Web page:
Whether you were hoping to drop a few pounds or build that summer six-pack, ancient Greek athletes can give helpful pointers about getting in shape.
Try these handy workout tips to wash away your guilt and lower the lbs. Handed down through the centuries by ancient Athenian athletes, trust me these guys and gals were pretty hot and trained like warriors.
Lessons from Ancient Greek athletes
Step 1: Work out while drunk. Or hung over.
The coaches of these athletes were most training pupils for the Olympic games. Although, they would more often than not ask their students to refrain from wild drunken nights, if they did happen to have one to many the night before, as described in Mental Floss Magazine it never absolved them from their morning workout routine.
Coaches would urge athletes to complete “drunken workouts.” Although, they would complete workouts at less effort than if they were not intoxicated. Working out in this manner not only helps in losing a few lbs but releases toxins (and yes, alcohol is really a toxin) from pores when you sweat.
Step 2: Lather the body in oil before your workout
This might seem like a pretty interesting concept, but lathering or massaging the body in natural oils relaxed athletes. In addition, ancient Greek sportsmen were known to lather themselves in natural oils before exercising because it gave their bodies a distinctive glisten. At the time, scholars claimed that doing so kept athletes from getting cold while toughening their skin.
Step 3: Run Forest Run
The idea of breaking a sweat, hurting those old non-used knees, and that IT band you may have hurt from two years of junior varsity basketball. But running gives you the highest cardiovascular payoff with the littlest (or most cost-effective) effort.
Running benefits include increased lung capacity, a strengthened immune system, and a great mechanism for weight control. For the ancient Athenian athletes running was a must in Olympic competition preparation and later races that were up to 3 miles in distance.
Step 4: Run through the sand for extra stamina
Anacharsis, a Mediterranean philosopher who spent much of his time traveling through Athens during the 6th century BCE, once wrote a detailed description of how the Greeks trained their sprinters.
“The [practice] running is not done on hard, resistant ground,” he noted, “but in deep sand where it is not easy to plant a foot solidly or get a grip with it since it slips away from underneath the foot.” As an added bonus, these young men were also instructed “to jump over a ditch, if necessary, or some other obstacle carrying lead weights that are as large as they can hold.”
Step 5: Play those tunes
Ancient Greeks believed that training and music should be experienced together because they both pleased a man’s or woman’s spirit. Music was used both in training and in competition. Each gymnasium had at least one aulos player.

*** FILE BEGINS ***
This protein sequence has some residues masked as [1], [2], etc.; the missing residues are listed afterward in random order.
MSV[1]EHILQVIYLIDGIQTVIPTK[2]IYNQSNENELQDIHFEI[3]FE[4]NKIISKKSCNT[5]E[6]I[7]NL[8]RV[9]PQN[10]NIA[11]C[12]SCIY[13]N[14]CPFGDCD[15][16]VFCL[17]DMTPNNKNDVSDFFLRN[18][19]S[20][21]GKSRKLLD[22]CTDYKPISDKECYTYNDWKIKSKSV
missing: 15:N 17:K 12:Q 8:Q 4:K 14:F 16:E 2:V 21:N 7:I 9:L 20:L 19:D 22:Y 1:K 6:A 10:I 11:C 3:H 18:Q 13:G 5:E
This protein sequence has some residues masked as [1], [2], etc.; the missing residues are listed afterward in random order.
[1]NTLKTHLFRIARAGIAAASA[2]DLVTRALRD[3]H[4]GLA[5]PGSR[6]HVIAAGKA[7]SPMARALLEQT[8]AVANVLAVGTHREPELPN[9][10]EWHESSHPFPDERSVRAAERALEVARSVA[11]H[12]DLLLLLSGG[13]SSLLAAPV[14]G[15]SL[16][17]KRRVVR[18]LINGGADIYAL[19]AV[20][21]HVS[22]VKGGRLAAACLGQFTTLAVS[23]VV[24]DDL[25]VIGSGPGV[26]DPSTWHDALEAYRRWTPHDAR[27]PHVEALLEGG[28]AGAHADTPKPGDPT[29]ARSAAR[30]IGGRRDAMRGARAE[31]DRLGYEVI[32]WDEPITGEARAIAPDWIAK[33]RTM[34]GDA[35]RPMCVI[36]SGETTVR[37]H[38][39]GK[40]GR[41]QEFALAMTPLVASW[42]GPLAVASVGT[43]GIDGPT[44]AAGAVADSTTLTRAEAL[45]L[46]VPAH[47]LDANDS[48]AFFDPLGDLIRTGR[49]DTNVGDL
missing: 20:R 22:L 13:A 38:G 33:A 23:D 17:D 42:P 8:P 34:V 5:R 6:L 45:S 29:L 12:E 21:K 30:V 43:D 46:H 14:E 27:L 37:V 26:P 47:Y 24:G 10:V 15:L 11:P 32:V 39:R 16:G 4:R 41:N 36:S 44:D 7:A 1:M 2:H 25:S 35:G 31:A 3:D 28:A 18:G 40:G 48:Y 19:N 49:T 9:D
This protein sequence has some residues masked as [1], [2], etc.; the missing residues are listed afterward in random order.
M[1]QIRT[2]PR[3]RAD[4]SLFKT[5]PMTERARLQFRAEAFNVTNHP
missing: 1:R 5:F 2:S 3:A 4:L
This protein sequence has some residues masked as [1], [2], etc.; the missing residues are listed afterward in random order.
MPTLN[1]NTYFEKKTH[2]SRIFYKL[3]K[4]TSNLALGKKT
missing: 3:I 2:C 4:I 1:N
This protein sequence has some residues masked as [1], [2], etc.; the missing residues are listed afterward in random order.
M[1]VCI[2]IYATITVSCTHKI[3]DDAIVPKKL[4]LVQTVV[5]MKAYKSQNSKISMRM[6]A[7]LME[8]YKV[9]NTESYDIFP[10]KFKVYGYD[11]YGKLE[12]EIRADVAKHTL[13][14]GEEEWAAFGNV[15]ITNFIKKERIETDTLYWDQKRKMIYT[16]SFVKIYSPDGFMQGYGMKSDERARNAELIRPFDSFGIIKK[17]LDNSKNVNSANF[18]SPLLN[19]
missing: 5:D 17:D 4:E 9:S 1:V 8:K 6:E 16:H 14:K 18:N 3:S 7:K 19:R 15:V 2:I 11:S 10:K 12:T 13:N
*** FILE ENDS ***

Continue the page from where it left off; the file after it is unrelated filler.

The aulos player’s job was to produce rhythmical music in order to help the athletes, particularly when warming up. The athletes were supposed to focus primarily on accurately performing the exercises according to their trainer’s advice. Music is essential to add rhythm and harmony to an athlete’s movements.
Step 6: Go Fishing
We can’t cover the tips of ancient athletes without talking about diet. In the Mediterranean from ancient times until present day, the area is prized for its lower rates of heart disease. Generally speaking, the focus was on eating grains, fruits, vegetables, legumes, and wait for it… fish; due to the proximity of Greek patrons to the sea. Meat chicken, lamb, and beef for example was a luxury reserved for the rich or specifically for Greek religious holidays. So go fishing.
Step 7: Try a Fig or Two
Change your breakfast of champions to a breakfast of true champions by introducing figs to your diet. Greece was and still is a region with figs abound. Figs are considered among the world’s healthiest foods.
The health benefits of figs come from the presence of minerals, vitamins and fiber contained in the fruit. Figs contain a wealth of beneficial nutrients, including vitamin A, vitamin B1, vitamin B2, calcium and iron. Dried figs, moist cheese, and wheat for breakfast were the standard for many athletes. It also seems that beans and cheese were quite popular among them.
Step 8: Train the mind
A palaestra, or ancient Greek wrestling school, was the site of training not only the body but the mind for ancient Greek youth. Rooms featuring equipment like heavy bags, also featured education where the youth were taught the Greek ideals as part of an all-around education. According to livestrong.com, the concept of mind, body, and spirit was not just a slogan to the ancient athletes, it was a way of life.
“A sound mind only lives in a sound body” after all, or as the Ancient Greeks used to say it: “νους υγιής εν σώματι υγιεί.”